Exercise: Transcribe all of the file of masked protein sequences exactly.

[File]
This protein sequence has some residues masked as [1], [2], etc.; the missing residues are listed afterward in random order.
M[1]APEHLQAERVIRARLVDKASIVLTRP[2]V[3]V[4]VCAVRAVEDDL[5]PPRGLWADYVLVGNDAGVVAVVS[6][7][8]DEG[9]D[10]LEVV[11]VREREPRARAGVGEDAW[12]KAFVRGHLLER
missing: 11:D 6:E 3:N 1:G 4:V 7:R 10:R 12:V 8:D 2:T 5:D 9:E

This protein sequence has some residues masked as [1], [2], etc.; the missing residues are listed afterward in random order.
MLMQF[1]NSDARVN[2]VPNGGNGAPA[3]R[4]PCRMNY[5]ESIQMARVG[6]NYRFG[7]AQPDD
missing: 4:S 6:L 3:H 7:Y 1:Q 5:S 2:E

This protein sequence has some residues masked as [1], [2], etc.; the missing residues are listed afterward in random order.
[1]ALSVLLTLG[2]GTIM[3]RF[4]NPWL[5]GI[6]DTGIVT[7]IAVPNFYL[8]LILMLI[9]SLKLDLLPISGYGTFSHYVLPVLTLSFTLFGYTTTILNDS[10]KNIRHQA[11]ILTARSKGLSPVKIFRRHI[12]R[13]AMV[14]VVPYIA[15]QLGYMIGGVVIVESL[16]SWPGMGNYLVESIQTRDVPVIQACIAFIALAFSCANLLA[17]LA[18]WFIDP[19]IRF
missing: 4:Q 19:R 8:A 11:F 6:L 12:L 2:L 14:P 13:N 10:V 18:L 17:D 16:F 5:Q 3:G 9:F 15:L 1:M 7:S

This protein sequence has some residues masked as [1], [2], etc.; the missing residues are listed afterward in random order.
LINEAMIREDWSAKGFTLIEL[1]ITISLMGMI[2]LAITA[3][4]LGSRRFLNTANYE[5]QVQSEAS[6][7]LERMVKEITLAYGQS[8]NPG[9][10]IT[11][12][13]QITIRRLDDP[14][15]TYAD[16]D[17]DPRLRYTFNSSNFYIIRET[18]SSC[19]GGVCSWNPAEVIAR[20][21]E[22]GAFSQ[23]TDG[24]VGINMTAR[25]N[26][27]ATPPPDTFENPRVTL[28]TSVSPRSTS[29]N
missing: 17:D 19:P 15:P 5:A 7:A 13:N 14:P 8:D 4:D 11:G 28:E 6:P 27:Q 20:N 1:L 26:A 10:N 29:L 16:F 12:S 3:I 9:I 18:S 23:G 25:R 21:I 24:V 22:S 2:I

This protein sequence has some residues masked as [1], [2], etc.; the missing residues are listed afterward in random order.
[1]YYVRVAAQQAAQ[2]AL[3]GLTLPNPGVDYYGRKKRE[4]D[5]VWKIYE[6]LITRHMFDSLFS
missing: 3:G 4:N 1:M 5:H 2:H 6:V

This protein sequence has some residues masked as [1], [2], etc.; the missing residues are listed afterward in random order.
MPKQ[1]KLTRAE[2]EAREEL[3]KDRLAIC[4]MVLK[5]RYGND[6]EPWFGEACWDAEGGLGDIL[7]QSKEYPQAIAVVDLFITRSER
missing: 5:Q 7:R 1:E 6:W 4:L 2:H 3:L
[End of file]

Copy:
This protein sequence has some residues masked as [1], [2], etc.; the missing residues are listed afterward in random order.
M[1]APEHLQAERVIRARLVDKASIVLTRP[2]V[3]V[4]VCAVRAVEDDL[5]PPRGLWADYVLVGNDAGVVAVVS[6][7][8]DEG[9]D[10]LEVV[11]VREREPRARAGVGEDAW[12]KAFVRGHLLER
missing: 11:D 6:E 3:N 1:G 4:V 7:R 10:R 12:V 8:D 2:T 5:D 9:E

This protein sequence has some residues masked as [1], [2], etc.; the missing residues are listed afterward in random order.
MLMQF[1]NSDARVN[2]VPNGGNGAPA[3]R[4]PCRMNY[5]ESIQMARVG[6]NYRFG[7]AQPDD
missing: 4:S 6:L 3:H 7:Y 1:Q 5:S 2:E

This protein sequence has some residues masked as [1], [2], etc.; the missing residues are listed afterward in random order.
[1]ALSVLLTLG[2]GTIM[3]RF[4]NPWL[5]GI[6]DTGIVT[7]IAVPNFYL[8]LILMLI[9]SLKLDLLPISGYGTFSHYVLPVLTLSFTLFGYTTTILNDS[10]KNIRHQA[11]ILTARSKGLSPVKIFRRHI[12]R[13]AMV[14]VVPYIA[15]QLGYMIGGVVIVESL[16]SWPGMGNYLVESIQTRDVPVIQACIAFIALAFSCANLLA[17]LA[18]WFIDP[19]IRF
missing: 4:Q 19:R 8:A 11:F 6:L 12:L 2:L 14:P 13:N 10:V 18:L 17:D 16:F 5:Q 3:G 9:F 15:L 1:M 7:S

This protein sequence has some residues masked as [1], [2], etc.; the missing residues are listed afterward in random order.
LINEAMIREDWSAKGFTLIEL[1]ITISLMGMI[2]LAITA[3][4]LGSRRFLNTANYE[5]QVQSEAS[6][7]LERMVKEITLAYGQS[8]NPG[9][10]IT[11][12][13]QITIRRLDDP[14][15]TYAD[16]D[17]DPRLRYTFNSSNFYIIRET[18]SSC[19]GGVCSWNPAEVIAR[20][21]E[22]GAFSQ[23]TDG[24]VGINMTAR[25]N[26][27]ATPPPDTFENPRVTL[28]TSVSPRSTS[29]N
missing: 17:D 19:P 15:P 5:A 7:A 13:N 14:P 8:D 4:D 11:G 28:E 6:P 27:Q 20:N 1:L 26:A 10:N 29:L 16:F 12:S 3:I 9:I 18:S 23:G 25:R 21:I 24:V 22:S 2:I

This protein sequence has some residues masked as [1], [2], etc.; the missing residues are listed afterward in random order.
[1]YYVRVAAQQAAQ[2]AL[3]GLTLPNPGVDYYGRKKRE[4]D[5]VWKIYE[6]LITRHMFDSLFS
missing: 3:G 4:N 1:M 5:H 2:H 6:V

This protein sequence has some residues masked as [1], [2], etc.; the missing residues are listed afterward in random order.
MPKQ[1]KLTRAE[2]EAREEL[3]KDRLAIC[4]MVLK[5]RYGND[6]EPWFGEACWDAEGGLGDIL[7]QSKEYPQAIAVVDLFITRSER
missing: 5:Q 7:R 1:E 6:W 4:L 2:H 3:L